The four-barrel revolving rifle which belonged to early 19th century Mdewakanton Dakota leader Chief Sakpe II is seen on display at Hocokata Ti. The rifle was recently donated to the SMSC by the Scott County Historical Society.

After more than a century of changing hands, the rifle of Mdewakanton Dakota leader Chief Sakpe II has found its final home.

On Nov. 16. the Scott County Historical Society donated Sakpe’s rifle to the Shakopee Mdewakanton Sioux Community.

The four-barrel revolving rifle belonged to Sakpe II who lived in the Shakopee area in the early 19th century.

The name Sakpe means six in the Dakota language, as the first Sakpe leader had sextuplet boys. Sakpe, pronounced Shock-pay, is also how the city of Shakopee got its name. Sakpe II was known for signing several treaties with the United States government, according to the SMSC.

Rifle’s history

For Sakpe II, the rifle was a tool used for hunting and defending his people, explained SMSC Vice Chairman Cole Miller. Though somewhat unclear, it is believed the rifle was seized from Sakpe during the mass hanging of 38 Dakota men in 1862, he said.

After seizure, the rifle was in the possession of United States Army officer and Indian agent Lawrence Taliaferro until 1922 when it was purchased by Osborne Klavestad. How much the rifle was purchased for is unknown. The weapon then went on to be on display at the Shakopee Stagecoach Museum and was eventually donated to the Scott County Courthouse in the summer of 1980. When the courthouse was renovated in 1999, the rifle was relocated to its most recent home at the historical society.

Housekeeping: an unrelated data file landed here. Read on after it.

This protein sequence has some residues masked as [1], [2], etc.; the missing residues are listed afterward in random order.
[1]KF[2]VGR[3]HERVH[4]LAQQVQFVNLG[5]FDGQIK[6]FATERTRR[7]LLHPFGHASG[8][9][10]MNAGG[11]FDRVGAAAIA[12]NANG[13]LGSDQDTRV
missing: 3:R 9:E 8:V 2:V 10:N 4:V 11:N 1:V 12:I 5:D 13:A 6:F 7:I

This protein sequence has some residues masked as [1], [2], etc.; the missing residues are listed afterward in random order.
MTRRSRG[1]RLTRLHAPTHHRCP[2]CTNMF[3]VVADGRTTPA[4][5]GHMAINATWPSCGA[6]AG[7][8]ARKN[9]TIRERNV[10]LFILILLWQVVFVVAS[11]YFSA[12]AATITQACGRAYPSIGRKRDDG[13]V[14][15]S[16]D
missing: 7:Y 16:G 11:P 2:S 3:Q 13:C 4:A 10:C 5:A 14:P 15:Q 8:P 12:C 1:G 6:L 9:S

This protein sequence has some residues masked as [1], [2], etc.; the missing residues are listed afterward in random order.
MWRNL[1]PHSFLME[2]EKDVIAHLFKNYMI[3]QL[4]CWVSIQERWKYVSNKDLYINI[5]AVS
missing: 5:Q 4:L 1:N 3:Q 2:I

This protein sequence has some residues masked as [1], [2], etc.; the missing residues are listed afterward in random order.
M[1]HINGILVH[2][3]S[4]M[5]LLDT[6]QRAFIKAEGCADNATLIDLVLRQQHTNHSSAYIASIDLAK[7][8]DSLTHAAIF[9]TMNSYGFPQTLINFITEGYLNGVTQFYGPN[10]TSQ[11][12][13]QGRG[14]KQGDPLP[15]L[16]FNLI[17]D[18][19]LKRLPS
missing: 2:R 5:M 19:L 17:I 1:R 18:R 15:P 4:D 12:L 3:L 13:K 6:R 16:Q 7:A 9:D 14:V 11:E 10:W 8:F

“The rifle, it’s taken quite a while to make it back full circle to the community here, to our tribe,” Miller said.

Permanent home

Executive Director of the Scott County Historical Society Heather Hoagland said the rifle was actually loaned to the SMSC last year before the society staff and board discussed making the transfer permanent.

“We wanted to take this opportunity to do what we felt was right a wrong that had been done generations ago,” Hoagland said.

After decades of being passed through the hands of European Americans, the SCHS is happy to have the opportunity to return the rifle to its rightful owners, she said.

“This is part of the rifle’s story, so I’m glad to be some small part of writing the next chapter and hopefully the final chapter of this rifle’s history,” Hoagland said. “I’m glad that this feels like the right ending for the journey this rifle has been on.”

Sharing history

The rifle has found its permanent home on display at Hocokata Ti, the tribe’s cultural center, where it will be used to further educate others on the Dakota people, Miller said.

“It’s something we can show our kids as well as the general public. To come in and hear and see that and we can tell our story with that rifle and not somebody else telling our story — to me, that’s the important piece as it’s a piece of our history and we’re going to tell the story of it,” he said.

The rifle is now a part of the center’s permanent collection titled Mdewakanton: Dwellers of the Spirit Lake. The center provides an interactive, walk through experience for its visitors on the history and culture of the Dakota people.

“In Shakopee, Minnesota if you grow up in the school system there like I did you just kind of barely graze the surface of the Dakota history or any other Native American history,” Miller said. “Our entire story is (at Hocokata Ti) from creation all the way to present day.”

And the rifle will help in telling that story.

“We’re happy that it’s finally, in my eyes, home,” Miller said.

Hocokata Ti is open to the public by reservation due to COVID-19. Tickets can be purchased in advance by visiting https://tickets.hocokatati.org/ or by calling 952-233-9151. For more information on the center visit shakopeedakota.org/culture/hocokatati.